Thursday, 11 October 2018

COW’S MILK ALLERGY IN INFANTS AND CHILDREN- DIETARY ADVANCEMENT


Cow's milk allergy (CMA) is the most common food allergy in young children but is  uncommon in adults. This food allergy presents with a wide range of clinical syndromes due to immunologic responses to cow's milk proteins that can be immunoglobulin E (IgE) and/or non-IgE mediated. CMA does not include other adverse reactions to milk, such as lactose intolerance, which are non-immune mediated.


Issues of cross-reactivity among milk of different mammalian species (such as sheep and goat) are addressed here. This topic also reviews various aspects of management of milk allergy, including instructions about avoidance of milk protein, replacement of milk with alternative protein and calcium sources, education in the proper management of accidental exposures, and monitoring for resolution of the allergy. The epidemiology, pathogenesis, clinical features, and diagnosis of milk allergy are discussed separately. Most patients with cow's milk allergy (CMA) do not tolerate milk from sheep and goats, and they are unlikely to tolerate milk from deer, ibex, and buffalo as well. However, some patients with CMA may tolerate milk from other mammals, such as camels, pigs, reindeer, horses, and donkeys.

Mammals that are phylogenetically related, such as cow and water buffalo, sheep and goat, and horse and donkey, have similar milk protein expression. In vitro studies have shown extensive cross-reactivity between milk from cows, sheep, and goats but only weak cross-reactivity with proteins from donkeys and mares. Significant amino acid sequence homology and a resulting high rate of clinical cross-reactivity between milk from ruminants (eg, approximately 90 percent of children with immunoglobulin E [IgE]-mediated CMA react to goat's milk) make milk from sheep and goats inappropriate feeding alternatives for most CMA individuals. However, some patients with primary goat's or sheep's milk allergy may tolerate cow's milk
Co-sensitization assessed by skin testing to deer's, ibex's (wild mountain goat), and buffalo's milk is common in patients with CMA, but positive skin tests to camel's and pig's milk are uncommon. There is also only partial cross-reactivity between cow's milk and reindeer's milk beta-lactoglobulins in patients with CMA. However, studies on clinical tolerability of these alternative mammalian milks are missing.

Friday, 5 October 2018

EPINEPHRINE – AN AUTOINJECTOR FOR INFANTS AND TODDLERS


Epinephrine is the drug of choice in the treatment of anaphylaxis and is available in many parts of the world in the form of epinephrine autoinjectors for self-treatment [1]. However, when prescribing these devices, clinicians must teach patients how and when to use them and dispel fears about adverse effects. Autoinjectors may be lifesaving for patients but only if patients are willing and able to use these devices effectively.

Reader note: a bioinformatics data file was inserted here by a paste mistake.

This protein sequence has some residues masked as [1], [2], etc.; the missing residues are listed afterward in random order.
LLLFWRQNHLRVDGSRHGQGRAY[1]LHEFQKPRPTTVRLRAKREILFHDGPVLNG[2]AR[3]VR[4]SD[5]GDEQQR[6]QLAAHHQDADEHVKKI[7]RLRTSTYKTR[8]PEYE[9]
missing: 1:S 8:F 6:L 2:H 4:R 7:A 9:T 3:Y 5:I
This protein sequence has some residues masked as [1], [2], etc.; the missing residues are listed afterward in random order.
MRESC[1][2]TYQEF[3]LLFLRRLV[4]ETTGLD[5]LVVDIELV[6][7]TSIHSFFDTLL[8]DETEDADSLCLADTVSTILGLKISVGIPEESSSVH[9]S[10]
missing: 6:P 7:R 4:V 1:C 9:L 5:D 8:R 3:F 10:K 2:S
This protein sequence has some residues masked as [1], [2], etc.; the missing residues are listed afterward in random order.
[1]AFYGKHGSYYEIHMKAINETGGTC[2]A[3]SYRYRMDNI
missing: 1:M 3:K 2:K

Children with serious allergies require access to injectable epinephrine, but the standard dose available in Pediatric Autoinjectors (0.15 mg) is relatively high for infants and small toddlers. To deliver an ideal dose to infants, some clinicians dispense an ampule of epinephrine and a syringe, although this approach requires significant caregiver training. A lower-dose epinephrine Autoinjector that delivers 0.1 mg has been developed (Auvi-q), which is labelled for use in infants and toddlers 7.5 to 15 kg (16.5 to 33 lbs), and may be an easier option for some families.

Epinephrine is a sympathomimetic agent with multiple actions that can reverse the symptoms of anaphylaxis.

Beneficial effects — Epinephrine acts as an agonist at alpha-1 receptors to mediate increased vasoconstriction, increased peripheral vascular resistance, and decreased mucosal edema. Agonist effects at beta-2 receptors result in bronchodilation and decreased mediator release from mast cells and basophils
Adverse effects — Even when injected properly, epinephrine is often associated with minor and transient adverse effects such as tremor, dizziness, palpitations, anxiety, restlessness, and headache

Tuesday, 2 October 2018

INTRODUCING HIGHLY ALLERGENIC FOODS TO INFANTS AND CHILDREN


Studies support the existence of a critical time early in infancy during which the genetically predisposed atopic infant is at higher risk for developing allergic sensitization. Thus, dietary interventions in the first years of life have been analyzed for their effects on the prevalence of allergic disease including food allergy. Both American and European allergy expert committee guidelines recommend that solid foods be introduced between four to six months of age in all infants. Other organizations have also concluded that complementary foods may be safely introduced between four and six months of age, although many still recommend or prefer exclusive breastfeeding for the first six months of life. Recommendations regarding when to introduce highly allergenic foods, particularly in high-risk infants, have shifted over time.